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Local leaders have always played a crucial role in explaining to state legislators how the actions they take at the General Assembly affect Virginia’s communities. The 2024 session will bring one of the largest classes of freshmen members in recent history – it will be more important than ever for local leaders to communicate their reasons for opposition to, or support of, specific legislation.
A well-written letter or email is one of the best ways to introduce yourself and make your legislators aware of your thoughts and opinions about a particular issue. Here are some tips for getting your message across effectively:
Be brief. Legislators have many demands on their time. They appreciate communications that are short and to the point.
Put the message in your own words. Group emails, form letters and petitions don’t have the same impact as personal, informed opinions.
Address your message to a specific legislator or legislators. Depending on your message, you may want to write to the sponsor of a bill, certain members of a committee, or your own legislators. Don’t address your message to the entire legislature.
Give any sources of information that you use to make your point.
Include your contact information so they have a way to respond.
After legislation is introduced:
- Identify bills by their number, title, and sponsor.
- Explain your position on the bill and ask for the legislator’s support or opposition.
Outside of a legislative session, the legislative branch does not maintain staff or facilities through which constituents may contact their legislators. Instead, constituents may contact legislators directly through any of the means listed on their individual webpages.
Use the links below to access the member lists and click on a legislator’s name to view their contact information.
Senate of Virginia >
Virginia House of Delegates >
NOTICE: Legislators are publicly elected officials. Communications with legislators involving legislative business may be considered a “public record” pursuant to Virginia law. As such, email sent or received, its sender and receiver, and the email’s contents and attachments, may be subject to public disclosure, except as otherwise provided by Virginia law.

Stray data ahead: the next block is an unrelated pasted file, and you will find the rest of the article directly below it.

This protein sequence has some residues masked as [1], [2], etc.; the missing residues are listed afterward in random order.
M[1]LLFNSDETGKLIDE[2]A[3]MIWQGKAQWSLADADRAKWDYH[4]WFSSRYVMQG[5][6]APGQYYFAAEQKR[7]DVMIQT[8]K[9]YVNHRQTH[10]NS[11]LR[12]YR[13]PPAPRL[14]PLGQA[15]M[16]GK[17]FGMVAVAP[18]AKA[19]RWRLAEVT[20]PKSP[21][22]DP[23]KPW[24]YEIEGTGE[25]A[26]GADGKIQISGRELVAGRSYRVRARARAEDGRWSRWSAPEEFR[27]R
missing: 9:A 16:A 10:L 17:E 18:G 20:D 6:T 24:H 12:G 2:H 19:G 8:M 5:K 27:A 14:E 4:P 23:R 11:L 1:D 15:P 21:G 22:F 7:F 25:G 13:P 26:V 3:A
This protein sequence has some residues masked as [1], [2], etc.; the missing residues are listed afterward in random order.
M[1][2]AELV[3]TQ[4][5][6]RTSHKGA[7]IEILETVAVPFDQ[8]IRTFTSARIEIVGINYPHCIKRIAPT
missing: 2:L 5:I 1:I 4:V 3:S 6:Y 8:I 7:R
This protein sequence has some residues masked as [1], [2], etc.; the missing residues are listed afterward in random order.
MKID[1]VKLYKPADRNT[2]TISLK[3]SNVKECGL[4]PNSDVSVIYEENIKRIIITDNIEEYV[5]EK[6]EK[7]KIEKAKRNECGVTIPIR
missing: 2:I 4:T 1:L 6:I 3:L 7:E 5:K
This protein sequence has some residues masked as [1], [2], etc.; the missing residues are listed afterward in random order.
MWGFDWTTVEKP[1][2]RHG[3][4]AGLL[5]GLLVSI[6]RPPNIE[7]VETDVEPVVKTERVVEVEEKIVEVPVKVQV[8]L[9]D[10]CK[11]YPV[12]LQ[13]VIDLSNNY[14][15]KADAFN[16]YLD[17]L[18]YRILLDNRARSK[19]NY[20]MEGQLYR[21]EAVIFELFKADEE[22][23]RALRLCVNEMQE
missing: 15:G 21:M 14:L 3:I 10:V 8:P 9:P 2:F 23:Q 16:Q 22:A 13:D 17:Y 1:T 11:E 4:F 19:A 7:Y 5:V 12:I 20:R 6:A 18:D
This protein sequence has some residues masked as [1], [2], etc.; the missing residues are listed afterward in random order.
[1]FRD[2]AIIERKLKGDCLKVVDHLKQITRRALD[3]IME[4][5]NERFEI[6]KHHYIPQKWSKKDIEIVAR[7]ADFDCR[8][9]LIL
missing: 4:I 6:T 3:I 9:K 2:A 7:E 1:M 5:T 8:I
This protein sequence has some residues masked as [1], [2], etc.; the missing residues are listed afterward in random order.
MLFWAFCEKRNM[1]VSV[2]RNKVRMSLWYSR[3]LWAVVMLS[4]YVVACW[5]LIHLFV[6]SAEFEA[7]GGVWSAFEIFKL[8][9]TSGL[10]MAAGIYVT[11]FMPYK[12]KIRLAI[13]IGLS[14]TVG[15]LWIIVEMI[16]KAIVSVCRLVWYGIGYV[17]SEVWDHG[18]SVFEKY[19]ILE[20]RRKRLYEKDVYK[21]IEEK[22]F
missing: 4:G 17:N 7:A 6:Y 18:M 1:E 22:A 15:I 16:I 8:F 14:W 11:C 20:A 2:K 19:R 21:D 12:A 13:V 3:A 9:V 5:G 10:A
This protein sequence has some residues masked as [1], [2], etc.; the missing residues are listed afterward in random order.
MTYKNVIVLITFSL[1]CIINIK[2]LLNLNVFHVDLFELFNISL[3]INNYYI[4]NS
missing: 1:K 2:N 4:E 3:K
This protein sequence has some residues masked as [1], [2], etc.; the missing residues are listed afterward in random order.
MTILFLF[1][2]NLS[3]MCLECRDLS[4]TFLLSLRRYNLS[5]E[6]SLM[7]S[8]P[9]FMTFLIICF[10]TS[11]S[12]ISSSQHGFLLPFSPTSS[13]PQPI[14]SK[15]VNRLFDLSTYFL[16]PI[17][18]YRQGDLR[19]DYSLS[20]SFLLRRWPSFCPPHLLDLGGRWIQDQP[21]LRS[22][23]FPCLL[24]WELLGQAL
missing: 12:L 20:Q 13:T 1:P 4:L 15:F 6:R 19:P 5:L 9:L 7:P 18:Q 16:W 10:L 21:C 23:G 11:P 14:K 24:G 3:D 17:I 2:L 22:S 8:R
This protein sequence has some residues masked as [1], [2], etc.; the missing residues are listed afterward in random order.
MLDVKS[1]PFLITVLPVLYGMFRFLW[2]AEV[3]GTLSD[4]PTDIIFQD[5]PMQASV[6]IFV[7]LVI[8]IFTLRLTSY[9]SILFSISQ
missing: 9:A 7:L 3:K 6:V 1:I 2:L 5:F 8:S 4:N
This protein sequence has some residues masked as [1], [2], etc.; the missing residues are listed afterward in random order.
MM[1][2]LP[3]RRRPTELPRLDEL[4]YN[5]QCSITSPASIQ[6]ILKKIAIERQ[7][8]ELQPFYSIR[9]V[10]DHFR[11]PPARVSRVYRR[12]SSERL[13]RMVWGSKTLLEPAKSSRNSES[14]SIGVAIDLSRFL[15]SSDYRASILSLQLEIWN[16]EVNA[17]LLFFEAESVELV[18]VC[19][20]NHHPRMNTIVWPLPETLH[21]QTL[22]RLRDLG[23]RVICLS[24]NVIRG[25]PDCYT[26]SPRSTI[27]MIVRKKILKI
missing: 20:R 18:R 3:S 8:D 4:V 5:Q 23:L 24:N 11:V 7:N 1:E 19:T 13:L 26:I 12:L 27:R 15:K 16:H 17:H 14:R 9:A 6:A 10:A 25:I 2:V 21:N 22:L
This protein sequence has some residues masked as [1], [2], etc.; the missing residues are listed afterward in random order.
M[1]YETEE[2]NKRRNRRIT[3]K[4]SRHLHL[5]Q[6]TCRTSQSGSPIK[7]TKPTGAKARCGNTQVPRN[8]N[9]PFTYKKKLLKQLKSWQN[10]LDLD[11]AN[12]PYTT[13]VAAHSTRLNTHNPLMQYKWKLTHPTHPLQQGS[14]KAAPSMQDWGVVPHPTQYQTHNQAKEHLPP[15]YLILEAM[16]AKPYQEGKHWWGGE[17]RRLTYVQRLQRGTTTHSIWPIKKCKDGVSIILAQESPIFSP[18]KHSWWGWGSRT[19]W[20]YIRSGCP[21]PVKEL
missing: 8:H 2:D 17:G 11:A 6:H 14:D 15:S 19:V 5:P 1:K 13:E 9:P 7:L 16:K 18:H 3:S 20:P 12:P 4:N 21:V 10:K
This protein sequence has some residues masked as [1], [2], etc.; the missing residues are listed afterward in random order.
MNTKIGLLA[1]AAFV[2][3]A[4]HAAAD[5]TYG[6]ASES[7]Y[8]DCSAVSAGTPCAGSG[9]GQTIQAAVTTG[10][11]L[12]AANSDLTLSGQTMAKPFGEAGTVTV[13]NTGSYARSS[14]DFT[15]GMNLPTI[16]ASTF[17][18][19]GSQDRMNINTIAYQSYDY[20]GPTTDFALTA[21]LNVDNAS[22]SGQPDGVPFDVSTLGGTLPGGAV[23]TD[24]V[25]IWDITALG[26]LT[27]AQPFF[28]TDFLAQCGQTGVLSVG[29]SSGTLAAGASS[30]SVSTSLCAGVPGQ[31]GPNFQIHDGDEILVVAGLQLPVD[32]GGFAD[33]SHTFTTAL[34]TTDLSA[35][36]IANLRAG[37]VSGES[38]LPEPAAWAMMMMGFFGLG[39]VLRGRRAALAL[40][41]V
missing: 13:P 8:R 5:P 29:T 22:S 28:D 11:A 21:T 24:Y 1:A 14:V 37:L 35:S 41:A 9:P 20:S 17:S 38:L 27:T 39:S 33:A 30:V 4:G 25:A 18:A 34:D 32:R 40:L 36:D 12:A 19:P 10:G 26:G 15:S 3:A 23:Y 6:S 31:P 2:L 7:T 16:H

When meeting with senators or delegates:
- Be brief. A short conversation is all that is needed to make a big impression.
- Have the bill numbers. Being able to reference specific legislation keeps the conversation on track.
- Explain your concern. It’s not enough to say you like or dislike a particular piece of legislation. You should be prepared to say why.
- Have a specific ask: This is your chance to make sure they understand that you’re not asking for something they should do, you’re asking for something they must do.
- Reference your locality. Be sure to remind the legislator that you represent or work for their constituents from a particular town, city, or county. An invitation to visit is always a great way to make this point.
- Have a business card ready. You may need to leave it with their assistant. Write the bill number that you want to discuss on the back.
- Follow up as soon as possible. A well-written letter or email is one of the best ways to thank your legislator for meeting with you and to remind them of your thoughts and opinions about a particular issue.
Save the date: The next Local Government Day will be February 1, 2024, at the Richmond Downtown Marriott. This is a great opportunity to meet with your senators and delegates.
VML is your resource. Use it!
VML is available throughout the year to help with your locality’s legislative needs. For assistance with developing a legislative agenda, crafting draft legislation, building key talking points, or other issues, contact your VML lobbying team.
Director of Policy Development
Human Services, Public Safety
Transportation & Natural Resources Policy Manager
Director of Fiscal Policy
Policy Communications Coordinator